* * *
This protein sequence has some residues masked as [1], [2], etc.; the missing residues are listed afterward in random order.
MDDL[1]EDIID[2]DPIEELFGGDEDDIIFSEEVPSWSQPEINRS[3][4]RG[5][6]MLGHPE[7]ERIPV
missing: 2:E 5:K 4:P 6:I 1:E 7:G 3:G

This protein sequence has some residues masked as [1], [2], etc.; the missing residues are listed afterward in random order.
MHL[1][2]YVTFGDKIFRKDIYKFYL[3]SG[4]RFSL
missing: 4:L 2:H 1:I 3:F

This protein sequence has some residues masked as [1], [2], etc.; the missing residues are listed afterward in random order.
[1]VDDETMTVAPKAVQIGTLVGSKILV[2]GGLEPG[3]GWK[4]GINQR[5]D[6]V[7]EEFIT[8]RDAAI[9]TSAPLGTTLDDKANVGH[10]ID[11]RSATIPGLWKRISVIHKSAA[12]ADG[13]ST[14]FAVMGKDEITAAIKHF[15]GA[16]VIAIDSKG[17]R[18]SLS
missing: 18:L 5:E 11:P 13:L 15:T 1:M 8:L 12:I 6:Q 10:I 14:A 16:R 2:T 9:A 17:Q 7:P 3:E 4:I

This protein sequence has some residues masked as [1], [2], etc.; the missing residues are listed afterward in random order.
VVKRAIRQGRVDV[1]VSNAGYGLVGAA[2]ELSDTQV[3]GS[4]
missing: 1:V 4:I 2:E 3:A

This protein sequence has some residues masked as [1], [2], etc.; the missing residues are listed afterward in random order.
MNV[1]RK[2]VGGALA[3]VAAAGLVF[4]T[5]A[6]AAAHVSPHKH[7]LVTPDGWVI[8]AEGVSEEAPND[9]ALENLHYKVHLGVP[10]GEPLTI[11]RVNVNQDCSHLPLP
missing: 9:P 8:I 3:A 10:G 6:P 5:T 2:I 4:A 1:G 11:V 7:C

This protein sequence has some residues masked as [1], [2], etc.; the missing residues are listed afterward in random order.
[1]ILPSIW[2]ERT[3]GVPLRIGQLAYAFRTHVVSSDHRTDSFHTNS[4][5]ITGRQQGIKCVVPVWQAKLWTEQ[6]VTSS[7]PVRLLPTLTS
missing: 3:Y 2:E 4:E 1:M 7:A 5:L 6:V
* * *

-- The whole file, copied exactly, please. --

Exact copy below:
This protein sequence has some residues masked as [1], [2], etc.; the missing residues are listed afterward in random order.
MDDL[1]EDIID[2]DPIEELFGGDEDDIIFSEEVPSWSQPEINRS[3][4]RG[5][6]MLGHPE[7]ERIPV
missing: 2:E 5:K 4:P 6:I 1:E 7:G 3:G

This protein sequence has some residues masked as [1], [2], etc.; the missing residues are listed afterward in random order.
MHL[1][2]YVTFGDKIFRKDIYKFYL[3]SG[4]RFSL
missing: 4:L 2:H 1:I 3:F

This protein sequence has some residues masked as [1], [2], etc.; the missing residues are listed afterward in random order.
[1]VDDETMTVAPKAVQIGTLVGSKILV[2]GGLEPG[3]GWK[4]GINQR[5]D[6]V[7]EEFIT[8]RDAAI[9]TSAPLGTTLDDKANVGH[10]ID[11]RSATIPGLWKRISVIHKSAA[12]ADG[13]ST[14]FAVMGKDEITAAIKHF[15]GA[16]VIAIDSKG[17]R[18]SLS
missing: 18:L 5:E 11:P 13:L 15:T 1:M 8:L 12:I 6:Q 10:I 14:A 16:R 2:T 9:A 17:Q 7:P 3:E 4:I

This protein sequence has some residues masked as [1], [2], etc.; the missing residues are listed afterward in random order.
VVKRAIRQGRVDV[1]VSNAGYGLVGAA[2]ELSDTQV[3]GS[4]
missing: 1:V 4:I 2:E 3:A

This protein sequence has some residues masked as [1], [2], etc.; the missing residues are listed afterward in random order.
MNV[1]RK[2]VGGALA[3]VAAAGLVF[4]T[5]A[6]AAAHVSPHKH[7]LVTPDGWVI[8]AEGVSEEAPND[9]ALENLHYKVHLGVP[10]GEPLTI[11]RVNVNQDCSHLPLP
missing: 9:P 8:I 3:A 10:G 6:P 5:T 2:I 4:A 1:G 11:V 7:C

This protein sequence has some residues masked as [1], [2], etc.; the missing residues are listed afterward in random order.
[1]ILPSIW[2]ERT[3]GVPLRIGQLAYAFRTHVVSSDHRTDSFHTNS[4][5]ITGRQQGIKCVVPVWQAKLWTEQ[6]VTSS[7]PVRLLPTLTS
missing: 3:Y 2:E 4:E 1:M 7:A 5:L 6:V